North American Indigenous Games
It has long been a dream to have a meeting of indigenous people of
North America for sport and culture. A meeting was held in Reno Nevada
to organize these in 1975. The key people were John Fletcher, a Peigan
from Edmonton, Alberta, and Willie Littlechild, a Cree of the Ermineskin
Tribe at Hobbema, Alberta.
Then in 1977, "Willie Littlechild presented the motion to
host International Indigenous Games at a meeting in Sweden. It was
unanimously passed. A Brazilian elder was so moved, he presented Willie
Littlechild with a war arrow representing peace in his tribe. Advising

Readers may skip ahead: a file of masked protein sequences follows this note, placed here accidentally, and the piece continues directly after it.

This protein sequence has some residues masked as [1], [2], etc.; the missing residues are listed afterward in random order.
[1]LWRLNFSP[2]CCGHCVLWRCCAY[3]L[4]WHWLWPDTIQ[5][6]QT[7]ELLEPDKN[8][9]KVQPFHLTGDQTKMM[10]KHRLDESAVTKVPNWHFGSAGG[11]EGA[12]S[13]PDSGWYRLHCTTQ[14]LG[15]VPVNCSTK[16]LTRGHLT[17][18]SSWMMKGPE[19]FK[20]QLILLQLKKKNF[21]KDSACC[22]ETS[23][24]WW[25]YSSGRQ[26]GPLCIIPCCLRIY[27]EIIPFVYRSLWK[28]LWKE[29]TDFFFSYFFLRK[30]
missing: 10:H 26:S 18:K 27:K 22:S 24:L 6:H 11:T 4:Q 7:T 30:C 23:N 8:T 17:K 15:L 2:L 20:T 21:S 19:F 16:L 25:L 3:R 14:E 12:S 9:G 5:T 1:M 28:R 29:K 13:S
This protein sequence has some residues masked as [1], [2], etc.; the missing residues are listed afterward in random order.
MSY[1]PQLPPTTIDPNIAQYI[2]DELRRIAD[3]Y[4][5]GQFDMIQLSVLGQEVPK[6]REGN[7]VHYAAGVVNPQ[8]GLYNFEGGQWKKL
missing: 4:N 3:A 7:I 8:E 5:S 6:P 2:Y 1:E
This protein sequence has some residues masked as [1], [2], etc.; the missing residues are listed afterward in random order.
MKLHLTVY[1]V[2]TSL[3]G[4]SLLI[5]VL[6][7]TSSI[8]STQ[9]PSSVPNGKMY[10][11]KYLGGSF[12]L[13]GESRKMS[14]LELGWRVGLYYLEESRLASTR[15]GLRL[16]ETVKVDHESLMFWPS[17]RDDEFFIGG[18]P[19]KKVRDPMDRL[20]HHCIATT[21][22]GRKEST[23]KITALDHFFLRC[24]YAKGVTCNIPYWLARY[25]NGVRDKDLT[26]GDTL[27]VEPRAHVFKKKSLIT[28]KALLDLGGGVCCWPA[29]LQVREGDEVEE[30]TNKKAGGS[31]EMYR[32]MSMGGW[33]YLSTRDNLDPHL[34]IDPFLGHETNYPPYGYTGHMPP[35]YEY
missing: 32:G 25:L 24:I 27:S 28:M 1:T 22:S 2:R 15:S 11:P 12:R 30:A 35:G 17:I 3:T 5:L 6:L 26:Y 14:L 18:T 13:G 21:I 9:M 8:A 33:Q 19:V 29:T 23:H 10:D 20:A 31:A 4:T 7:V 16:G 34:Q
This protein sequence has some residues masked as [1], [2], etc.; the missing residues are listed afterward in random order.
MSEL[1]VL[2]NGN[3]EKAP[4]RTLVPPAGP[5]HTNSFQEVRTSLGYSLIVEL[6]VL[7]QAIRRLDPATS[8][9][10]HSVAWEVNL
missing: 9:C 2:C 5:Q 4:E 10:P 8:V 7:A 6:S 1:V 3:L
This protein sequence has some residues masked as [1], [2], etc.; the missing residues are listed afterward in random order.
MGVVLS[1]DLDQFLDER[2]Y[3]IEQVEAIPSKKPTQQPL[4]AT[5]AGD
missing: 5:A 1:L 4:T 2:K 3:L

it be pointed to the ground, this arrow would direct anything evil
toward the underground. It is now part of the sacred ceremonial run."
Few Indigenous peoples compete in mainstream sport,
"The North American Indigenous Games (NAIG) is an opportunity for
Indigenous youth across North America to:
- compete in 15 sports: archery, basketball, boxing, canoeing, golf,
box lacrosse, marathon, rifle shooting, rodeo, soccer, softball,
swimming, track and field, volleyball, and wrestling;
- prepare for sporting events such as Provincial and Canada Games;
- and celebrate their heritage."